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U.S. reporting rules for RRSPs and RRIFs
If you own a Canadian RRSP or RRIF, under U.S. domestic law, you are required to include income and gains earned inside your RRSP or RRIF in your taxable income for U.S. tax purposes on a current year basis, rather than when this income is withdrawn (which is the case for Canadian tax purposes). Due to this timing mismatch, double taxation can result. However, there is relief under the Canada-U.S. Tax Treaty, which allows a U.S. person to elect to defer recognition of the income and gains in their U.S. taxable income until such time as the income is withdrawn from their RRSP or RRIF.


Filing deadlines
Normally you must file your U.S. return for a particular year no later than April 15th of the year following the year in issue. However, there is an automatic extension to June 15th if you are resident outside the U.S. on April 15th. For example, if you are a U.S. person and are resident in Canada on April 15, 2010, you must file your 2009 U.S. tax return by June 15, 2010.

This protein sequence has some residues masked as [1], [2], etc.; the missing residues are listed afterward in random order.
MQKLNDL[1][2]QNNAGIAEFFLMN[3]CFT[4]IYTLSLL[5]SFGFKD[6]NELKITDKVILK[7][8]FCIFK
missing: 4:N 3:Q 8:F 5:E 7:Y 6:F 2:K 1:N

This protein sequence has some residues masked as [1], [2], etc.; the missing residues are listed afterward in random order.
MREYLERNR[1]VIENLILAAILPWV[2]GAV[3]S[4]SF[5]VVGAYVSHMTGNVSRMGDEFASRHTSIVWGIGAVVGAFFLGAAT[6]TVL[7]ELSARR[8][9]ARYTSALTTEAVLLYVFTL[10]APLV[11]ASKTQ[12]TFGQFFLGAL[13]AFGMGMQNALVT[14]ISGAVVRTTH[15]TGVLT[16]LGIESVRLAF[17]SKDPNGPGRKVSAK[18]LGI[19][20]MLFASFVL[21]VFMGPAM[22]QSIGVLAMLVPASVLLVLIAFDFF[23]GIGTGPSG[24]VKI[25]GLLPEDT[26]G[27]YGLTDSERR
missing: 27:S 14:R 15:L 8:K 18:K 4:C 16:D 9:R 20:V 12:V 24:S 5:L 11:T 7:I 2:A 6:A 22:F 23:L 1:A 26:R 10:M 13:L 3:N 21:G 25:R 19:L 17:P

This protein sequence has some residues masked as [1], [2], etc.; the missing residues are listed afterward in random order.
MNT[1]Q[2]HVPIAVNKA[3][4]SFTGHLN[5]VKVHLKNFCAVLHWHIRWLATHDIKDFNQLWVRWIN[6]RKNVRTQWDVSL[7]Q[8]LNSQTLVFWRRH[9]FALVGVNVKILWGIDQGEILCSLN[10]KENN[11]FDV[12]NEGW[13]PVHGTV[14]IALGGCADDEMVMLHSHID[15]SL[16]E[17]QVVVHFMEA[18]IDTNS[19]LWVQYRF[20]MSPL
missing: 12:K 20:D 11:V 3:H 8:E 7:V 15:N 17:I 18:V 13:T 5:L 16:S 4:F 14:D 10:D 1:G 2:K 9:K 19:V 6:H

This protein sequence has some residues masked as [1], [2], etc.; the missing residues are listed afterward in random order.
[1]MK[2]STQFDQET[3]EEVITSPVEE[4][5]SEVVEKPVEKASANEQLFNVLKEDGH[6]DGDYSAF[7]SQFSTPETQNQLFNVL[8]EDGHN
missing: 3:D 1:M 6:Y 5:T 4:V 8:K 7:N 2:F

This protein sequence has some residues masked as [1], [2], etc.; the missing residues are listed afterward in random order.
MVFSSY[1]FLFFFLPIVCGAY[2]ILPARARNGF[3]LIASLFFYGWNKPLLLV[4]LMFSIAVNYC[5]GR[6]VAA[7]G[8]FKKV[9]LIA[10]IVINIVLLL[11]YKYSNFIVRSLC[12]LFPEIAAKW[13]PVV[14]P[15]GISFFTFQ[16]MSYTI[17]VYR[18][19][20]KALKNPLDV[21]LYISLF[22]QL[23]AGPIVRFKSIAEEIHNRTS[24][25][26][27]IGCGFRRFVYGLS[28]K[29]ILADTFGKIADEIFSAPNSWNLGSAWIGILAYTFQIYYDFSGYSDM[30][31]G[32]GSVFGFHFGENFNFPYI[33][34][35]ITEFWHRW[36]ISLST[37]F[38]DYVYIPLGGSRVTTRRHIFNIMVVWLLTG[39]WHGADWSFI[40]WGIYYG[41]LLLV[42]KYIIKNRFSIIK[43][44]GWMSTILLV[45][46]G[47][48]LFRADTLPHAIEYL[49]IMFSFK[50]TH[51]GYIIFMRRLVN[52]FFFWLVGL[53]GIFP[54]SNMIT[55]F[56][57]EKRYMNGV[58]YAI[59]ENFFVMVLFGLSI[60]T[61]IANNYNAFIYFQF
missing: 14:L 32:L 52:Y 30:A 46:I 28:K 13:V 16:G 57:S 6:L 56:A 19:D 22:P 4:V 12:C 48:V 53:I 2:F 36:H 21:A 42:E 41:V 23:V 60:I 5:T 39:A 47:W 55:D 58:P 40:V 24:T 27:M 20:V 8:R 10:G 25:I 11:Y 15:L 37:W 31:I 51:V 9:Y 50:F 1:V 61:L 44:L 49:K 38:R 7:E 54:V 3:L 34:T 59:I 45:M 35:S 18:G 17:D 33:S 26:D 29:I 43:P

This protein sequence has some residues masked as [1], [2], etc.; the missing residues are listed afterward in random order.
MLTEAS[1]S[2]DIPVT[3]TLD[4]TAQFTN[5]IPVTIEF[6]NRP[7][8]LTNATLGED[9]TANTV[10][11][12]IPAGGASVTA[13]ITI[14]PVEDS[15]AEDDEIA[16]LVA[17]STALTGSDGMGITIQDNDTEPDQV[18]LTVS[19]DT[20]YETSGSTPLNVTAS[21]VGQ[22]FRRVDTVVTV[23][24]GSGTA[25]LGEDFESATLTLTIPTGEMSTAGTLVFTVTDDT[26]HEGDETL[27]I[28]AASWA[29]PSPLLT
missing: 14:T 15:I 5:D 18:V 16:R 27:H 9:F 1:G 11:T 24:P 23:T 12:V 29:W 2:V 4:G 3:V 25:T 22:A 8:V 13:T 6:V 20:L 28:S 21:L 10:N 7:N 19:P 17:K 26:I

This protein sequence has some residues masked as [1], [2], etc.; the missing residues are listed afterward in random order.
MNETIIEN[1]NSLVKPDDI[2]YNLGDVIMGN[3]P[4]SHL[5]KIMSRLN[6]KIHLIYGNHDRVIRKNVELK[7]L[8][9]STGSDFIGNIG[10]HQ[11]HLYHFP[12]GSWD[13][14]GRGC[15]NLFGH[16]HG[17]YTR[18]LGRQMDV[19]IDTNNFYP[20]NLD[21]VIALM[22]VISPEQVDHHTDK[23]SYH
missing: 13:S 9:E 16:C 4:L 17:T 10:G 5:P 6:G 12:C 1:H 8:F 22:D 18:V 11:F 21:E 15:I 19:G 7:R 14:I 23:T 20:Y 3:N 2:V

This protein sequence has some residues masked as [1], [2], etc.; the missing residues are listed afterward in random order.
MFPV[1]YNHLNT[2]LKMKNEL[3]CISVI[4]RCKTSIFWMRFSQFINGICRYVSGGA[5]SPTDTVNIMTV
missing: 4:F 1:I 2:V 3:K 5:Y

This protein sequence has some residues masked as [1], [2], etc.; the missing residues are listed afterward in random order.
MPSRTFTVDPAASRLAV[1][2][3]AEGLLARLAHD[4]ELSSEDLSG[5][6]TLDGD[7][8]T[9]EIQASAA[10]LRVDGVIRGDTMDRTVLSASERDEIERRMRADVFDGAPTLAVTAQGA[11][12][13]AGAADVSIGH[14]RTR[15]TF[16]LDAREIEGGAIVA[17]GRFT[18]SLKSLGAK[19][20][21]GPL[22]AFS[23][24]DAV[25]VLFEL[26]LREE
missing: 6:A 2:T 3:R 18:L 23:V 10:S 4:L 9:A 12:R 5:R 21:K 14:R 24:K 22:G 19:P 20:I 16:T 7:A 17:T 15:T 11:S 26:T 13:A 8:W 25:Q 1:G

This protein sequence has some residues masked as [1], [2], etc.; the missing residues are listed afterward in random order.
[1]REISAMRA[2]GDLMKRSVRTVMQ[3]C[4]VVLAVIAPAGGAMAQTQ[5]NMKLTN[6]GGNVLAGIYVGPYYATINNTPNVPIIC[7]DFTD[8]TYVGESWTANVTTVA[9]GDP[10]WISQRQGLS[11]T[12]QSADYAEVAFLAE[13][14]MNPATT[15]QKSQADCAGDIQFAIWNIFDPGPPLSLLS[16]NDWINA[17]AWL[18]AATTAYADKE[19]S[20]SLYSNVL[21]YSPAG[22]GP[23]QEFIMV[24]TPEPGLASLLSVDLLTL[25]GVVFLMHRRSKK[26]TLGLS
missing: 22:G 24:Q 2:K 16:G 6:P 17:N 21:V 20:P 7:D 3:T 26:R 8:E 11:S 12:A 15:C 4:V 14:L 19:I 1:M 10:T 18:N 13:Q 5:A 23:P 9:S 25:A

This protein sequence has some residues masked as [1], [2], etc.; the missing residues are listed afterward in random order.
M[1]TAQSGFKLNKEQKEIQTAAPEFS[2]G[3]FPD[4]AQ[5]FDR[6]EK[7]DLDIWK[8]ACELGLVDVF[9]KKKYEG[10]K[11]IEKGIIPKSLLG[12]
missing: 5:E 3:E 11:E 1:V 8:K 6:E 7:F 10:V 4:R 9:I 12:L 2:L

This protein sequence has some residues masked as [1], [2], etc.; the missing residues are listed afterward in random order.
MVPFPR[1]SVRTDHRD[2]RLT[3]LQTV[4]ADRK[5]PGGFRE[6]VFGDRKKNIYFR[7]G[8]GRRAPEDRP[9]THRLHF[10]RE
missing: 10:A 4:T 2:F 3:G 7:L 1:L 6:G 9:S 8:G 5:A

Globe and Mail - National and international business news

Internal Revenue Service (IRS) - Forms, publications and a multitude of information on the administration of the U.S.  Internal Revenue Code

Canada Revenue Agency (CRA) - General information on the administration of Canadian tax laws as well as those of most provinces and territories

The Bank of Canada - Information on current / historic exchange and interest rates, financial indicators, securities auctions and more. The convenient “Currency Converter” allows you to determine Canadian dollar equivalents for a broad range of foreign currencies.